Environmental Health - Toxic Substances Hydrology Program

Contaminants of Emerging Concern in the Environment

Household products related to emerging contaminants "Emerging contaminants" can be broadly defined as any synthetic or naturally occurring chemical or any microorganism that is not commonly monitored in the environment but has the potential to enter the environment and cause known or suspected adverse ecological and(or) human health effects. In some cases, release of emerging chemical or microbial contaminants to the environment has likely occurred for a long time, but may not have Household products related to emerging contaminantsbeen recognized until new detection methods were developed. In other cases, synthesis of new chemicals or changes in use and disposal of existing chemicals can create new sources of emerging contaminants.

Research is documenting with increasing frequency that many chemical and microbial constituents that have not historically been considered as contaminants are present in the environment on a global scale. These "emerging contaminants" or "contaminants of emerging concern" are commonly derived from municipal, agricultural, and industrial wastewater sources and pathways. These newly recognized contaminants represent a shift in traditional thinking as many are produced industrially yet are dispersed to the environment from domestic, commercial, and industrial uses.

The major goal of the Contaminants of Emerging Concern in the Environment Investigation is to provide information on these compounds for evaluation of their potential threat to environmental and human health. To accomplish this goal, the research activities of this project are to: (1) develop analytical methods to measure chemicals and microorganisms or their genes in a variety of matrices (e.g. water, sediment, waste) down to trace levels, (2) determine the environmental occurrence of these potential contaminants, (3) characterize the myriad of sources and source pathways that determine contaminant release to the environment, (4) define and quantify processes that determine their transport and fate through the environment, and (5) identify potential ecologic effects from exposure to these chemicals or microorganisms.


USGS scientist collecting water-quality samples from the Enoree River, SC

Study Highlights the Complexity of Chemical Mixtures in United States Streams

A new study highlights the complexity of chemical mixtures in streams and advances the understanding of wildlife and human exposure to complex chemical mixtures. ...

A water tank

Understanding Chemical and Microbial Contaminants in Public Drinking Water

Collaborative joint agency study provides nationally consistent and rigorously quality-assured datasets on a wide range of chemical and microbial contaminants present in source and treated public drinking water supplies. Tap water was not analyzed in this study. ...

Dr. Keith A. Loftin in a laboratory

USGS Scientist Receives Award for Assistance with National Wetlands Assessment

USGS scientist Dr. Keith A. Loftin received the U.S. Environmental Protection Agency (EPA) Office of Water's Achievement in Science and Technology Award for his contributions to the National Wetlands Condition Assessment. ...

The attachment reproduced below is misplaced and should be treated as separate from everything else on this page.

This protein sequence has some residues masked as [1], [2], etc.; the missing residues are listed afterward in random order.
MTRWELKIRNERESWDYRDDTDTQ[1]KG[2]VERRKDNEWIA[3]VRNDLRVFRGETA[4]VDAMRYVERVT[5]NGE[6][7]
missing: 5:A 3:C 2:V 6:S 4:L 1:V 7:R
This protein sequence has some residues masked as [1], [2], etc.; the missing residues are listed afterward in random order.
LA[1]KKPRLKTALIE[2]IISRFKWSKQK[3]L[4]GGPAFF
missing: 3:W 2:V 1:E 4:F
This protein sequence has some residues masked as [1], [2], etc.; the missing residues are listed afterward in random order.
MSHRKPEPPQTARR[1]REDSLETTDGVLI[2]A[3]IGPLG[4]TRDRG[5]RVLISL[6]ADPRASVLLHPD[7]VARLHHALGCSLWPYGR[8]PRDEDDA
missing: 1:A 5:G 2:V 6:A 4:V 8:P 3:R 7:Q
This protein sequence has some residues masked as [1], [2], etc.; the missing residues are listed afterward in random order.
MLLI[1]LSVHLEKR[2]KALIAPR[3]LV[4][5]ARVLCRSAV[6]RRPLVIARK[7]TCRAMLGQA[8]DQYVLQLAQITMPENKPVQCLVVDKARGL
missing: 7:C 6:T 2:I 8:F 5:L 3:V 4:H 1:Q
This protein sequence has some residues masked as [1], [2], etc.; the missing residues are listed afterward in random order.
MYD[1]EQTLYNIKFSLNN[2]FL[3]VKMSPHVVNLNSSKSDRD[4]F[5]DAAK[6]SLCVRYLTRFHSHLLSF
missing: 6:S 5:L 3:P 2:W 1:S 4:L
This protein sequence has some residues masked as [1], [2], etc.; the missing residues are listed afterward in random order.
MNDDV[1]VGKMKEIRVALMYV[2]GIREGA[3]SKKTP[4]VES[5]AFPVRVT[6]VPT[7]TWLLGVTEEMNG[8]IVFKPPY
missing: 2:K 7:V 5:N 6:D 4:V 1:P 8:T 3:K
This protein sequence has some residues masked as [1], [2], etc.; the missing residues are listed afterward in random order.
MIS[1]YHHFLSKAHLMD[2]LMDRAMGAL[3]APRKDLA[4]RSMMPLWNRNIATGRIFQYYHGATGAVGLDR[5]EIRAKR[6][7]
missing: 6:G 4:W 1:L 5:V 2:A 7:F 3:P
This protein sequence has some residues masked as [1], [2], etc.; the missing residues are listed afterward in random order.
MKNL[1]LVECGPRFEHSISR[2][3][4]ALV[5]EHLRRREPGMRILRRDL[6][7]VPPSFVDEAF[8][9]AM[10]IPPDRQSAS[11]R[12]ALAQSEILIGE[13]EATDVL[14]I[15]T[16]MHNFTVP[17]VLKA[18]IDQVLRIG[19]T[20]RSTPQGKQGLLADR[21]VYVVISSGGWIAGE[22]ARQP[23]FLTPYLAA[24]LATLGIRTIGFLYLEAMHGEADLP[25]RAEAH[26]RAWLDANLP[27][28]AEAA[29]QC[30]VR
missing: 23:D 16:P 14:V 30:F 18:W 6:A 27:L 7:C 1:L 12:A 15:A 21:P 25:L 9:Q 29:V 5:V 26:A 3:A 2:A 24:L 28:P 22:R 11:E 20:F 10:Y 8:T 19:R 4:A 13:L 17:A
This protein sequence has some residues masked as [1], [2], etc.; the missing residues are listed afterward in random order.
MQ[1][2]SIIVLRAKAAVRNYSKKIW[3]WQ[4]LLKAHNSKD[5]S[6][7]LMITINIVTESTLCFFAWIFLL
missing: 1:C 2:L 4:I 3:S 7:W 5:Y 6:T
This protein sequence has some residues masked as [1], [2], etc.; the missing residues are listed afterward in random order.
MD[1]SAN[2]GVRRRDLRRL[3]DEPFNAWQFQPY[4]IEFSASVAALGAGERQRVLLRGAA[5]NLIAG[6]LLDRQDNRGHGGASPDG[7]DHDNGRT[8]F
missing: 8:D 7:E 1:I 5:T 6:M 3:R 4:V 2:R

More Science Features

USGS sceintists sampling groundwater
USGS Hydrologists Tristen Tagliaferri and Irene Fisher sampling shallow groundwater downgradient of septic systems in Kismet, New York (Fire Island), December 2011. Photo Credit: Chris Schubert, USGS.


Library bookshelf


Access to publications from this investigation.

New Publications

Upcoming Publications

  • Satellite monitoring of cyanobacterial harmful algal bloom frequency in recreational waters and drinking water sources: Clark, J.M., Schaeffer, B.A., Darling, J.A., Urquhart, E.A., Johnston, J.M., Ignatius, A., Myer, M.H., Loftin, K.A., Werdell, P.J., and Stumpf, R.P., Ecological Indicators, doi:10.1016/j.ecolind.2017.04.046 (IN PRESS).
  • A critical review of the postulated role of the non-essential amino acid, β-N-methylamino-l-alanine (BMAA) in neurodegenerative disease in humans: Chernoff, N., Hill, D.J., Diggs, D.L., Faison, B.D., Francis, B.M., Lang, J.R., Larue, M.M., Le, T.-T., Loftin, K.A., Lugo, J.N., Schmid, J.E., and Winnik, W.M., Journal of Toxicology and Environmental Health Part B (Critical Reviews) (IN PRESS).
  • Occurrence and in vitro bioactivity of estrogen, androgen, and glucocorticoid compounds in a nationwide screen of United States stream waters: Conley, J.M., Evans, N., Cardon, M.C., Rosenblum, L., Iwanowicz, L.R., Hartig, P.C., Schenck, K.M., Bradley, P.M., and Wilson, V.S., Environmental Science and Technology, doi:10.1021/acs.est.6b06515 (Advanced Web release) (IN PRESS).
  • USGS scientist receives award for assistance with national wetlands assessment: Morganwalp, D.W., and Lee, K.E., 2017, U.S. Geological Survey, access date 03/06/2017, 2017 (IN PRESS).

Newly Published


USGS scientist measuring dissolved oxygen

Project Photo Gallery

A collection of photos illustrating project field and laboratory activities.

More Information

USGS scientist taking measurements of field parameters in a stream

Get More Information on This Investigation

Get more information on the project's investigations.



USGS Home Water Climate Change Science Systems Ecosystems Energy and Minerals Environmental Health Hazards

Accessibility FOIA Privacy Policies and Notices

USA.gov logo U.S. Department of the Interior | U.S. Geological Survey
Page URL: http://toxics.usgs.gov/investigations/cec/index.php
Page Content Contact Information: webmaster@toxics.usgs.gov
Page Last Modified: March 23 2017